True Grit

September 23, 2011

I was having an amazing conversation with my daughter, Cameron, this weekend. We were discussing (what else?) possible colleges she might attend in the not so distant future. She admitted that even though many of the colleges on her list of “top 25” were “reach” schools, a part of her believed she would be accepted to any college she applied to, however Pollyannaish that belief might be. We laughed as I reminisced about the first time I took her to see The Nutcracker at age 3. Cameron had been taking ballet classes with a woman who was more concerned with teaching the girls in pink how to sneeze without spreading germs than any particular dance moves. Cameron loved the dance accoutrements that included pink shoes and a dance skirt. When she saw her first real ballet, she announced, “I want to be Clara.” She said it in a sincere, emphatic, yet totally innocent manner. She seemed to believe, “If I want it, it should come to me.” She has continued to be that way ever since, although now realizing the need to work very, very hard to make those dreams become real.

As we continued to share the delight of analyzing the details of her personality and experiences, we moved on to one of her first real disappointments…losing a bid for Student Council VP last year. Ever since 5th grade, she has been a Student Council officer, running for her chosen office and winning, running again, and winning again. When I heard of her defeat last year, my heart hurt and I worried about how she would take it. As is often the case, my body alerted me to what had happened and I almost felt as if the injury was mine. As we spoke of it this week she stated wisely, “You know, Mom, I was really disappointed, but I know it is important for me to learn how to lose. You know, to be able to accept not always succeeding, that can be tough for a person like me to face. I think I really needed that lesson.”

Where did this child come from? Had she read the cover of the New York Times Magazine the day before that announced the inclusion of an article entitled, “What if the secret to success is failure?” The author, Paul Tough (I did not make that up), describes educators focusing on students who exhibit ‘grit,’ which includes, “a passion for a single mission [combined with] an unswerving dedication to achieve that mission, whatever the obstacles and however long it might take (p. 43).” Cameron clearly had grit, but what about me? How would I describe my dedication or even my willingness to name goals that might involve risk or be out of my reach?

That served as the beginning of many days of thinking about risk, perseverance, and willingness to accept failure. As in most areas of my life, I started my psychological digging by looking at examples connected to baking. Because, as we all know, baking can be a metaphor for any of life’s challenges, joys, or problems. I thought about how I tend to choose the recipes I bake each morning. While I will try something new, I rarely choose a recipe that would result in my failing. For many years I eschewed recipes that required me to make caramel that began by melting sugar. Too iffy, I thought, and my chances of burning the sugar were great. Use easier recipes that had a higher guarantee of success. No grit there. I also reflected on my desire to make real French macarons (well before bakeries selling macarons became ubiquitous), chocolate soufflés, and a cake roulade. I have tried each once, failed, and really never tried again. I voraciously read articles about how to make each of these elusive sweets, but am reluctant to risk failure again. Again, I find no grit.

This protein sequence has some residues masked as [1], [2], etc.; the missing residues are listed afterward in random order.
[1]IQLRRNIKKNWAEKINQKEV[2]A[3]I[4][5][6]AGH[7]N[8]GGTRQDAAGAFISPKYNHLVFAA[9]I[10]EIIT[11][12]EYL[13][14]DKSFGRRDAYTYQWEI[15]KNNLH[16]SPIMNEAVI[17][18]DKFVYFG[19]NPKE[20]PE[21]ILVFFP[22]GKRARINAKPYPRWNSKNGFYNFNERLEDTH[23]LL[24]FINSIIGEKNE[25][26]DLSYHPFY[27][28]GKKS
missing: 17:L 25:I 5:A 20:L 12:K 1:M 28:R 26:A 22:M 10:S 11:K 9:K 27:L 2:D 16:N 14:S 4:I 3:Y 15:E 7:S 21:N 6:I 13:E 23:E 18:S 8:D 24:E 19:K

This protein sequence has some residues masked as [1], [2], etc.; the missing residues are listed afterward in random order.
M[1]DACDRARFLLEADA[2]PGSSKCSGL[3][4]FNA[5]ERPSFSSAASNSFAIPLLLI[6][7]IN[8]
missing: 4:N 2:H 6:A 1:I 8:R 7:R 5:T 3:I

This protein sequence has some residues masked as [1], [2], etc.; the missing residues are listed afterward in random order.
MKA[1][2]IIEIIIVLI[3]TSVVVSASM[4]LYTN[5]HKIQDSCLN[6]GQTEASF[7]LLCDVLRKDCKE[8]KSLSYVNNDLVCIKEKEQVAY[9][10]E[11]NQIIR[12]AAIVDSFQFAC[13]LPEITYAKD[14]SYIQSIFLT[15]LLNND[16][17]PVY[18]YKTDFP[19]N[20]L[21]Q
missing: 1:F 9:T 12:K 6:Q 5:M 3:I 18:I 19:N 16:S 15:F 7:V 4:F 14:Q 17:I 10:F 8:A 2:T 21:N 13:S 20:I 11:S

I began to think of my life beyond baking, however small it may be. I had set some goals for myself that I pursued passionately until they were attained. When I was in the 8th grade I did a Social Studies project on becoming a psychologist. Fifteen years later, after completing high school, an undergraduate degree in psychology, a Master’s Degree, internship and Ph.D. all in psychology and marriage and family therapy, I reached my goal. OK, there was some grit! But did I take any risks? I couldn’t see it. While there were definitely challenges along the way, as I look back, the hard work had seemed to come easily to me. I was so passionate about what I was doing (and continue to be), that it barely seemed like work. Does that count?

Next I had to consider my current adult life. What are the real risks that I am faced with that I fear taking? There are many times that I fear admitting to myself (and others) exactly who I am and what I want. Have I ever told someone, who I thought might not share my feelings, “I’d like to be your friend”? Never. Have I ever really put myself and my feelings out in plain view for someone to see, particularly if they had the potential to change how I was viewed? Never. I live a very safe, predictable life, where I am much more likely to bake a recipe of Levain CopyCat Cookies than espresso macarons with ganache. Where is my grit? What am I afraid of? How did my daughter develop her wisdom and ability to take risks (despite her incredible fear) and I looked to protect myself in whatever way possible? What caused me to go from an idealistic 8th grader, willing to do anything to pursue my dreams, to someone who was daunted by the possibility of a roulade that would not properly roll, or my intense emotions that could overwhelm anyone who appeared in their path or let others know that I am not always as I seem? I see myself having the option to follow one of several paths to better understand this…run (to give me time to reflect on what I’m afraid of), bake (and take risks to try something unfamiliar, whatever the outcome), or talk (and let someone know how they are taking my breath away). What’s the worst that could happen?


One Response to “True Grit”

  1. jane Says:

    Love this piece,Bravo for Cameron!!!

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